Even in an apparently primary context, childhood ES should be considered as a severe disease requiring specific follow-up until adulthood. Pediatric clinicians must be aware that the risk of severe hemorrhage is greater than in classical ITP. Most patients require several second-line treatments whose burden and associated complications may be significant. The current challenges are to classify 60% of patients in well-defined subgroups and to identify the underlying immune genetic deregulations that may be helpful to determine therapeutic strategies. Regarding clinical practice, the objectives are to identify markers to predict the severity of the disease as well as the benefit–risk ratio of targeted treatments.

Author Contributions

NA, TL, GL, and YP designed the research, participated in the clinical care of the patients, analyzed the data, and participated in writing the paper. NA, HF, and AV collected and analyzed the data. FR-L participated in the genetic diagnosis of ALPS patients. All authors were involved in the clinical care of the patients and in collecting data, critically read the manuscript, approved the final version, and agreed to be accountable for all aspects of the work.

Conflict of Interest Statement

The authors declare that the research was conducted in the absence of any commercial or financial relationships that could be construed as a potential conflict of interest.

Acknowledgments

We thank all patients and families who consented to participate in the study and the pediatric and adult physicians involved in this prospective cohort from the following centers (number of patients included): Trousseau (24), Bordeaux (23), Lyon (14), Marseille (14), Toulouse (8), Robert Debré (7), Lille (7), Bicêtre (7), Necker (7), Angers (5), Nice (5), Nantes (4), Grenoble (4), Rouen (4), Tours (4), Nancy (3), Rennes (3), Strasbourg (3), Limoges (2), Montpellier (2), Besançon (1), Brest (1), Caen (1), Clermont-Ferrand (1), Dijon (1), and Poitiers (1). We thank Prof. Michael Fayon (CIC 0005, INSERM CICP, University Hospital of Bordeaux, France), for his contribution toward the correction of the manuscript. This work was supported by GIS-Institut des Maladies Rares – INSERM, the French Ministry of Health (Rare Disease Plan), several medical research associations – Association Bordelaise pour l’Avancement des Sciences Pédiatriques (ABASP) and Association pour la Recherche et les Maladies Hématologiques de l’Enfant (RMHE) – and patient associations: AFSE and O-CYTO.

Abbreviations

AIHA, autoimmune hemolytic anemia; ALPS, autoimmune lymphoproliferative syndrome; CCR, continuous complete remission; CR, complete remission; ES, Evans syndrome; ITP, immune thrombocytopenic purpura; IVIg, intravenous immunoglobulin; NR, no remission; PID, primary genetically identified immunodeficiency; PR, partial remission; SLE, systemic lupus erythematosus.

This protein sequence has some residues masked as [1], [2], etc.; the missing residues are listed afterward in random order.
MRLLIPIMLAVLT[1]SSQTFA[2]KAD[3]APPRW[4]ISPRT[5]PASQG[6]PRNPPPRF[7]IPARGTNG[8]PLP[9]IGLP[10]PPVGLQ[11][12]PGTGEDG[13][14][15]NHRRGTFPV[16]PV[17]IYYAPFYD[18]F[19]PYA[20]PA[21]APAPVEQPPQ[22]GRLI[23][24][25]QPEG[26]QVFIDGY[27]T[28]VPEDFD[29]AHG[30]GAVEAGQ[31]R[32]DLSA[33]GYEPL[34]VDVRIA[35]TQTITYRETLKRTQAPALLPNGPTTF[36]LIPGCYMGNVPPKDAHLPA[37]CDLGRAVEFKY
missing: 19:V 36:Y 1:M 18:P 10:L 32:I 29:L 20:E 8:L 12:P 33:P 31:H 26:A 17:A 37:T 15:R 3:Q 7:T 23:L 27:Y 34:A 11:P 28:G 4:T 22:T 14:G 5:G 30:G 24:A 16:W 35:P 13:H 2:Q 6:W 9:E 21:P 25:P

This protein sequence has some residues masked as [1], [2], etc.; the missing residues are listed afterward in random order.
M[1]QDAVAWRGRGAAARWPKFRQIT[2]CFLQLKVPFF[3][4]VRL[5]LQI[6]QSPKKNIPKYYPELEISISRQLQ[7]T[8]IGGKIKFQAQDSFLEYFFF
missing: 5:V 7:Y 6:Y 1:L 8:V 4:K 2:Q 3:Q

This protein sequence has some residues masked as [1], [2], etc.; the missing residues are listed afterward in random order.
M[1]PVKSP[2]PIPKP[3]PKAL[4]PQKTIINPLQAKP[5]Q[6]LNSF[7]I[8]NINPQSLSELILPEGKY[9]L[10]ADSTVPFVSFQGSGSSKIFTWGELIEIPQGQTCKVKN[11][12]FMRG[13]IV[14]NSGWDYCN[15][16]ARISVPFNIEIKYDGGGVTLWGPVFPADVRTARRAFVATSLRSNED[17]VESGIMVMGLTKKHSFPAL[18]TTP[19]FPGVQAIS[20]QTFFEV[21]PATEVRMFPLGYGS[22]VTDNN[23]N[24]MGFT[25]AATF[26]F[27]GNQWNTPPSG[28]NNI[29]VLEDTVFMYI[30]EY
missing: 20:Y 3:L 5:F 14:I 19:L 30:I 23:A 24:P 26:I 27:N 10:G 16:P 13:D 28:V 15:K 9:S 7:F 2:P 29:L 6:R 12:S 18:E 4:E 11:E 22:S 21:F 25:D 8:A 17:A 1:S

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Keywords: immune thrombocytopenic purpura, autoimmune hemolytic anemia, child, Evans syndrome

Citation: Aladjidi N, Fernandes H, Leblanc T, Vareliette A, Rieux-Laucat F, Bertrand Y, Chambost H, Pasquet M, Mazingue F, Guitton C, Pellier I, Roqueplan-Bellmann F, Armari-Alla C, Thomas C, Marie-Cardine A, Lejars O, Fouyssac F, Bayart S, Lutz P, Piguet C, Jeziorski E, Rohrlich P, Lemoine P, Bodet D, Paillard C, Couillault G, Millot F, Fischer A, Pérel Y and Leverger G (2015) Evans syndrome in children: long-term outcome in a prospective French national observational cohort. Front. Pediatr. 3:79. doi: 10.3389/fped.2015.00079

Received: 19 May 2015; Accepted: 14 September 2015;
Published: 29 September 2015

Edited by:

Sujal Ghosh, Universitätklinikum Düsseldorf, Germany

Reviewed by:

Jenny McDade Despotovic, Baylor College of Medicine, USA
Polina Stepensky, Hadassah Hebrew University Medical School, Israel

Copyright: © 2015 Aladjidi, Fernandes, Leblanc, Vareliette, Rieux-Laucat, Bertrand, Chambost, Pasquet, Mazingue, Guitton, Pellier, Roqueplan-Bellmann, Armari-Alla, Thomas, Marie-Cardine, Lejars, Fouyssac, Bayart, Lutz, Piguet, Jeziorski, Rohrlich, Lemoine, Bodet, Paillard, Couillault, Millot, Fischer, Pérel and Leverger. This is an open-access article distributed under the terms of the Creative Commons Attribution License (CC BY). The use, distribution or reproduction in other forums is permitted, provided the original author(s) or licensor are credited and that the original publication in this journal is cited, in accordance with accepted academic practice. No use, distribution or reproduction is permitted which does not comply with these terms.

*Correspondence: Nathalie Aladjidi, Department of Pediatric Hematology, Centre de Référence National des Cytopénies Autoimmunes de l’Enfant CEREVANCE, Centre d’Investigation Clinique (CIC 1401), Hôpital des Enfants, Hôpital Pellegrin, Place Amélie Raba Leon, Bordeaux F-33076, France, nathalie.aladjidi@chu-bordeaux.fr